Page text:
Under pressure to make positive steps to address the climate change agenda, the Government announced a package of fairly fundamental changes to housebuilding, including an overhaul of Parts L and F of the Building Regulations (covering conservation of fuel and power, and ventilation respectively).
The moves are designed to try and bring the industry to a point where it can deliver the Future Homes Standard in 2025 – i.e. a hefty 75-80 per cent carbon reduction on a Part L 2013-compliant home.
Housebuilders are given two options within the consultation, the first of which focuses on improving building fabric only, by 21 per cent in terms of energy efficiency.
The second option is based around fabric plus bolt-ons such as PV and heat pumps, to give a 31% uplift, and the Ministry for Housing is explicitly gunning for this option to be adopted.
If we still had the Code, a lot of this effort could have been put into something else.
Disappointment or step in the right direction?
The theory is that constructing new homes to this standard now will mean that they will not need to be upgraded to meet it in 2025.
As Richard Harrall, technical director at the Chartered Association of Building Engineers says in the December edition of Housebuilder & Developer magazine, “for some this won’t be enough” – the Future Homes Standard will fall short of meeting a “full zero carbon metric,” and will thus be a “disappointment.”
However it must be seen as a major step in the right direction, when current policies enable the opposite of futureproofing, and in fact lead to something more akin to ‘built-in obsolescence’ in terms of Regs compliance.
By making housebuilders approach the idea of upgrading design now to futureproof their homes against the standard, the move is in direct contrast to the current and past habit of developers building out a development slowly over time to the Building Regulations in force at the time of commencement.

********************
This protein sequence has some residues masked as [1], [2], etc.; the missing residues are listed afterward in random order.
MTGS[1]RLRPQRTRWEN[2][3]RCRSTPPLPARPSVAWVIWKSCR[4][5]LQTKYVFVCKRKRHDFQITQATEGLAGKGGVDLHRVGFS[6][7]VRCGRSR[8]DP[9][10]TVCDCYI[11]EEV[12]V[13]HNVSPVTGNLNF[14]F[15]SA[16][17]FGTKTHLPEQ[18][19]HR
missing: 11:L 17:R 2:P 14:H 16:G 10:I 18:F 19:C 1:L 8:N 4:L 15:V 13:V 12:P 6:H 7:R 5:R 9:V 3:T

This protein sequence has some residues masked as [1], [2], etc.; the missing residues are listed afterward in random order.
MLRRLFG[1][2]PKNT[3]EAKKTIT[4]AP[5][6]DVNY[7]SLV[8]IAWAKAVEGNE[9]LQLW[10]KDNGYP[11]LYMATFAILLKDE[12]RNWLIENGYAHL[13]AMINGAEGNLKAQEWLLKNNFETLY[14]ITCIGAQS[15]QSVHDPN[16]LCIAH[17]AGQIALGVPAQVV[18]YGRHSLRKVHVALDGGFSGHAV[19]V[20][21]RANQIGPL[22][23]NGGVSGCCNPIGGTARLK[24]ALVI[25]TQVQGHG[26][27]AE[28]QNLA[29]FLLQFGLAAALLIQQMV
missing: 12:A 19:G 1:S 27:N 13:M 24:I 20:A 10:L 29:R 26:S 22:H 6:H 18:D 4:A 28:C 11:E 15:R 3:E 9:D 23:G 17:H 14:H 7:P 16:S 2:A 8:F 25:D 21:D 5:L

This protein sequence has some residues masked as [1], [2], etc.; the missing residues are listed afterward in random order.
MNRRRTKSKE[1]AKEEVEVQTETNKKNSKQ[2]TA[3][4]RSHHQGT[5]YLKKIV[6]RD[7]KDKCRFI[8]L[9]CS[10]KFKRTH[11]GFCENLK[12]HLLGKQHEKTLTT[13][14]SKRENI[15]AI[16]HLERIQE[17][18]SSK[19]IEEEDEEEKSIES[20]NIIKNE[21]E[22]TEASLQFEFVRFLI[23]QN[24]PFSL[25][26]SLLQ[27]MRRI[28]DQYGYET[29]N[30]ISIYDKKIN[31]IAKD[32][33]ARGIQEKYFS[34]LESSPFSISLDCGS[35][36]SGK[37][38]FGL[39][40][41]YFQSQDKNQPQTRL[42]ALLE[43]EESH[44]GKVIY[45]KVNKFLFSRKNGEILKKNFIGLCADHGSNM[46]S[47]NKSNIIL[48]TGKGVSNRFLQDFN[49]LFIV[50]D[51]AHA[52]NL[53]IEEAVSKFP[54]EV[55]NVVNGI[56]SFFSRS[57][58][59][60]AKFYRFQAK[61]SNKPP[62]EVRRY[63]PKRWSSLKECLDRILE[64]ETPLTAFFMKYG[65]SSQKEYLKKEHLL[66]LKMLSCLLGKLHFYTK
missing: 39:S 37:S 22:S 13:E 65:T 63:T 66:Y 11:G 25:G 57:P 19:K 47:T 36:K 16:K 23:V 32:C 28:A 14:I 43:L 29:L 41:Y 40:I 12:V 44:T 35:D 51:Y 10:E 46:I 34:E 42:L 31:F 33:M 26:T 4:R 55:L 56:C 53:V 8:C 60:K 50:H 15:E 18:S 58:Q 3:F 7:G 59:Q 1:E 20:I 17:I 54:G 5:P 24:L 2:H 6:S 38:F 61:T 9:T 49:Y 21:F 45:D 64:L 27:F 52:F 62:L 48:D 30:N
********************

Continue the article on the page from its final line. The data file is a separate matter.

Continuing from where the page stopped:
This ‘transitional provision’ has led to developments being finished with homes that are not compliant, with Regs having been updated in the interim.
Slightly farcically, this meant 2017-completed homes were built to 2006 standards.
The Government, should they be re-elected in a few weeks, is ending this – meaning that from 2020 any home needs to meet the relevant standards applying when it begins construction. This may be a pain for housebuilders, but is the necessary rigour to close the book on what has been a controversial issue.
Also, pulling together into one system via the new standard should help avoid the past issue of builders working on homes with various standards applying (such as the Code for Sustainable Homes), across various developments. This caused understandable confusion and completion, and, suggests Harrall, contributed to the Performance Gap.
The price of consolidating standards through the Building Regulations within the new standard is that Local Authorities now can’t legally require developments to go beyond Part L on sustainability.
We have to hope that using Regs as the mechanism produces the consistent improvements needed.
Why did we bin the Code?
Lastly, ‘fuel factors’ are being removed in the Standard Assessment Procedure, which is a further simplification of the system which has been welcomed by the industry, as they were thought to be somewhat arbitrary variables.
The focus is instead on ‘primary energy metrics,’ as a result of the grid rapidly becoming decarbonised, meaning that, says Harrall, electricity “no longer requires compensatory measures to be viable.”
Looking at all of these concerted efforts to uplift the energy efficiency of our homes however, it makes you wonder.
If we hadn’t binned the Code for Sustainable Homes, and instead made it mandatory, a lot of this central effort could perhaps have been put into something else.